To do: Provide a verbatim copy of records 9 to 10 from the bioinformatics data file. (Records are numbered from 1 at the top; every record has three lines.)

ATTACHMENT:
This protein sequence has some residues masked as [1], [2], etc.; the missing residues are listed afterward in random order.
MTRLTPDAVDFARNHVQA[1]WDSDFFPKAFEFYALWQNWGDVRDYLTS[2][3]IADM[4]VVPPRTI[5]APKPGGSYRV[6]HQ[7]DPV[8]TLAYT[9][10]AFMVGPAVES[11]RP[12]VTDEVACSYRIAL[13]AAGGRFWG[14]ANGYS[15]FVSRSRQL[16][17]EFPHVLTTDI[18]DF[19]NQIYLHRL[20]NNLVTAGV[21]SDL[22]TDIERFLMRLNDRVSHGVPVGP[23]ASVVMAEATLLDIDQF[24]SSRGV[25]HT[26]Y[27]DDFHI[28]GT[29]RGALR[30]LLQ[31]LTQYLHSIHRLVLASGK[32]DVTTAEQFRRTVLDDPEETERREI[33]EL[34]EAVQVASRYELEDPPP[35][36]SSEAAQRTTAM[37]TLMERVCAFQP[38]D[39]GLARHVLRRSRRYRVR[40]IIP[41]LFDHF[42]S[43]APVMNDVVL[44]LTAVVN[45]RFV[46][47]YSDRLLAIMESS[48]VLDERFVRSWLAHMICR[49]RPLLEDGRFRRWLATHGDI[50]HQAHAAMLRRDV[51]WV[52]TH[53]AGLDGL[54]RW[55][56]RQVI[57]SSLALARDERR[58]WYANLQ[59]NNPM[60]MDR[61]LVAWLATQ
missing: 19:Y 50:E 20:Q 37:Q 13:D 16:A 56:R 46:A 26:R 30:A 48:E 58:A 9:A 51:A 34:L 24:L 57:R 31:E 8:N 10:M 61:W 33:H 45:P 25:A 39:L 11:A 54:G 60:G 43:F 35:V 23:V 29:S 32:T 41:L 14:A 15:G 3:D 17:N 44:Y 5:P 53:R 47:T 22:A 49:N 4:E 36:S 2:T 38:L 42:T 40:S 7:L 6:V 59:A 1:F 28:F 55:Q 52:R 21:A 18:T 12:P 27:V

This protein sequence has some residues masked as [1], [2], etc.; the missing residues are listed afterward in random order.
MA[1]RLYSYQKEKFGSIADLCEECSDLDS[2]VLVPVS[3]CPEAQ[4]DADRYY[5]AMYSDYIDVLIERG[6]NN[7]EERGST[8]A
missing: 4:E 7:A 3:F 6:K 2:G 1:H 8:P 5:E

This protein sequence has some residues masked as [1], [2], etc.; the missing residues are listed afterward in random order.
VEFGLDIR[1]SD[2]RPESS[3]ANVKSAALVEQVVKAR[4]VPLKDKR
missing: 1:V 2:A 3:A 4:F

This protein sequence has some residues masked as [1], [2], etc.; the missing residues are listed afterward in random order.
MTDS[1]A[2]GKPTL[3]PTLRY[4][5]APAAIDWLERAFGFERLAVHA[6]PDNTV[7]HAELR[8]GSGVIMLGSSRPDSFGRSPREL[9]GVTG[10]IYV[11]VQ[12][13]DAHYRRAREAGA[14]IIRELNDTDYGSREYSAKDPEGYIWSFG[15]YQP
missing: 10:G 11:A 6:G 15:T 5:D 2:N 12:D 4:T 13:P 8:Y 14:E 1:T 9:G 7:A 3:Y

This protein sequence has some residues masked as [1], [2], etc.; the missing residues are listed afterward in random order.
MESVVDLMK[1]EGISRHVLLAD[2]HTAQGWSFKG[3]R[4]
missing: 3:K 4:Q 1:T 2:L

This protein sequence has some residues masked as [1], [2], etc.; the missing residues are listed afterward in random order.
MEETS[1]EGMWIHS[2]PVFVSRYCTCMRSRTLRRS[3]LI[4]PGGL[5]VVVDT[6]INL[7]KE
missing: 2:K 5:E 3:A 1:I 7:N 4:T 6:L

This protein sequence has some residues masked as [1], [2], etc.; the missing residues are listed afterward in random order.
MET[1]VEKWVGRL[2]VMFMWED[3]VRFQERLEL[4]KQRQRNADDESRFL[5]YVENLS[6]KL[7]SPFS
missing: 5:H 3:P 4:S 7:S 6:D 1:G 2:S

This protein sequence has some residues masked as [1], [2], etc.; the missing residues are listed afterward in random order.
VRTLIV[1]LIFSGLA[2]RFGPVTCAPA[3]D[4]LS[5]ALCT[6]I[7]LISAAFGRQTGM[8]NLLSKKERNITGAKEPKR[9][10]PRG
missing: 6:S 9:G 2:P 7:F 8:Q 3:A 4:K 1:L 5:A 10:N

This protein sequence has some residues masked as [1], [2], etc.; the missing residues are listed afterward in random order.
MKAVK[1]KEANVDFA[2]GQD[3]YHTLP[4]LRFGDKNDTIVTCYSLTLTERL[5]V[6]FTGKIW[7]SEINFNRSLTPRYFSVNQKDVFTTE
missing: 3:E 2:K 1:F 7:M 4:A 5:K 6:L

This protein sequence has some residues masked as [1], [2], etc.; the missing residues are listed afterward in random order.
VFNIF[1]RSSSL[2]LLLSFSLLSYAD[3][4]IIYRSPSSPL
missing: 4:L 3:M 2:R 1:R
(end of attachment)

This protein sequence has some residues masked as [1], [2], etc.; the missing residues are listed afterward in random order.
MKAVK[1]KEANVDFA[2]GQD[3]YHTLP[4]LRFGDKNDTIVTCYSLTLTERL[5]V[6]FTGKIW[7]SEINFNRSLTPRYFSVNQKDVFTTE
missing: 3:E 2:K 1:F 7:M 4:A 5:K 6:L

This protein sequence has some residues masked as [1], [2], etc.; the missing residues are listed afterward in random order.
VFNIF[1]RSSSL[2]LLLSFSLLSYAD[3][4]IIYRSPSSPL
missing: 4:L 3:M 2:R 1:R